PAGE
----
In the morning it’s acceleration, braking, skid pad and a host of other dynamic events, wrapping up with the afternoon autocross event. The threatened storms are well off to the east so tomorrow’s weather looks great. Slight chance of storms for Saturday’s all important endurance race.

None Shall Pass!!!

Tech inspection is strictly limited to four students per team. More that than will just get in the way and cause unnecessary distractions.

Students, on the other hand, suffer from extreme separation anxiety; they just can’t bear being away from their precious car and try every ruse imaginable to get past security.

Ain’t gonna happen.
Queens of crapDSC_5276
From “Dave (the Ogre) at the Gate”, who for decades has ruled the track entrance, to the Lincoln, Nebraska “Queens of Crap” (QOCs) above, no amount of tricks or groveling will win the day. If you don’t have the right pass, or forget to wear long pants on race day, you are stopped cold. End of discussion.

These QOCs stop more intrusions then a bug zapper in a swamp. They’re great to talk to and treat competitors like their own children, but don’t be fooled; try to slip through and they’ll hit you like a lizard’s tongue nailing a fly. They can detect “crap” (hence the moniker) like lie detectors at a political convention. And oooooh, do they have fun doing it………

Why are they so good at this? Setting aside the gender factor/advantage, they are volunteers who fear no supervisor or loss of pay. They are here to support students, watch great (and a few not-so-great) racing cars, and have fun.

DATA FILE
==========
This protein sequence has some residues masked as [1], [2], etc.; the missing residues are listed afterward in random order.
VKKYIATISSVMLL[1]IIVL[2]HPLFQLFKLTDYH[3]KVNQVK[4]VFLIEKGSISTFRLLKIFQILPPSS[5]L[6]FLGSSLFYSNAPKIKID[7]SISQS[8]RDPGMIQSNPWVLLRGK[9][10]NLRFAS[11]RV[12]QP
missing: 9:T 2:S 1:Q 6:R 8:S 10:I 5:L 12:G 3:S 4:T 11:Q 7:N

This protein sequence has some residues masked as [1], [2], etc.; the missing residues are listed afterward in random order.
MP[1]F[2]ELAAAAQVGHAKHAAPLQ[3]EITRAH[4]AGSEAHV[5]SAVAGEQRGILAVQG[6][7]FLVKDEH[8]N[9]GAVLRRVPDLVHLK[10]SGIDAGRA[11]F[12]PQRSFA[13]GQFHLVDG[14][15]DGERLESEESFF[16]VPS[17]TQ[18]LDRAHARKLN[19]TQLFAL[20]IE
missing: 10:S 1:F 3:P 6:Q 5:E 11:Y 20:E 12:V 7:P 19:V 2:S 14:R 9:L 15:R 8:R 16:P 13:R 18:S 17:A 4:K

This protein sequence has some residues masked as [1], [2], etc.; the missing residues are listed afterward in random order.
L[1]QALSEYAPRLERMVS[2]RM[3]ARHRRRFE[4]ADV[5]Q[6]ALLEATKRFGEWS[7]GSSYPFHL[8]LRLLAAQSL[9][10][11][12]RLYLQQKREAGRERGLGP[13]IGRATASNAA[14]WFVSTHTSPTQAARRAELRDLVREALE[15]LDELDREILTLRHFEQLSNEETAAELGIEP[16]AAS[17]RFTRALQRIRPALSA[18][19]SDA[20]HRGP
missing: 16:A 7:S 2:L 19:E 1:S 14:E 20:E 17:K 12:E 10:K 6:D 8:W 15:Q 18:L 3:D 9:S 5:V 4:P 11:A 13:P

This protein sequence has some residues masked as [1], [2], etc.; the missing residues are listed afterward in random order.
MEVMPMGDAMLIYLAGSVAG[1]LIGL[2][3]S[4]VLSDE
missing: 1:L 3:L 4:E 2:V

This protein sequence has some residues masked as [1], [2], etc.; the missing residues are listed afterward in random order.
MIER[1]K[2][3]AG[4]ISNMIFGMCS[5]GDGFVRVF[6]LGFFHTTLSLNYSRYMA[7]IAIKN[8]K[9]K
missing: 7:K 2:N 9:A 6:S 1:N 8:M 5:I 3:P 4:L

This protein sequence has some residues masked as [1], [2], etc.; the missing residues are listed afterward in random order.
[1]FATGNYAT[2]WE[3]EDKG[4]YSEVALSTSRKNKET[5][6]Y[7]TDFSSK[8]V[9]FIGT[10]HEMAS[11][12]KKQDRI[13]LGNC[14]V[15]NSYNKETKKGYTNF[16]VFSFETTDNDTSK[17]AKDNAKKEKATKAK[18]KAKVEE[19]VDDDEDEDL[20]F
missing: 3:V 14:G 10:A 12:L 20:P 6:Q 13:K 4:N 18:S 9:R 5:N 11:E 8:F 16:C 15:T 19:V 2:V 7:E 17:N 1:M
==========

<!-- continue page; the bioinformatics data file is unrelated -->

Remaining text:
Therefore they are invincible.

Let the Monkey Business Begin!

MonkeybusinessDSC_5056It’s Day #2 of the Formula SAE Design Competition, dominated by tech, tech, and re-tech.

“Tech” is the grueling inspection process that each team must pass before they are allowed to go “VROOM! VROOM!” Industry professionals, well-versed in global product development programs, put student design teams through the same intense scrutiny that keeps professional engineers scrambling. They look for rules compliance, safety issues, and the little things that may work for a day, but don’t ensure long-term reliability. Anything that doesn’t pass muster goes back into the trailer for rework and re-test. No discussion, simply Go/No Go.

S&T Racing’s major systems did fine but they had to install small sheet metal and composite panels to cover exposed engine components and add safety wires to a bolt or two, enough for the Miners to get the “go” sticker by early afternoon.

The real pressure is in design. Five or more expressionless, blue-shirted judges descend on your car while you and your teammates student explain every possible facet of your year-long efforts.

FSAE designDSC_5242At the same time.

In an area the size of a parking space.

While the same thing happens to other teams in the adjoining parking spaces.

At the same time.

It’s a test of your knowledge, communication skills and ability to tune out all the distractions; probably the most intense part of the static events because you get just one chance to do it. Same with the cost presentation, which follows about an hour later.

No puffery, just proof that you know your stuff.

The “VROOM! VROOM!” starts tomorrow.

Mars Rover Design Team Vaults From 10th To 2nd!

This time last year S&T’s first attempt at the International University Rover Challenge the veteran Polish team said “WOW! If this is what you bring in your first year, we can’t WAIT to see what you bring NEXT year!*”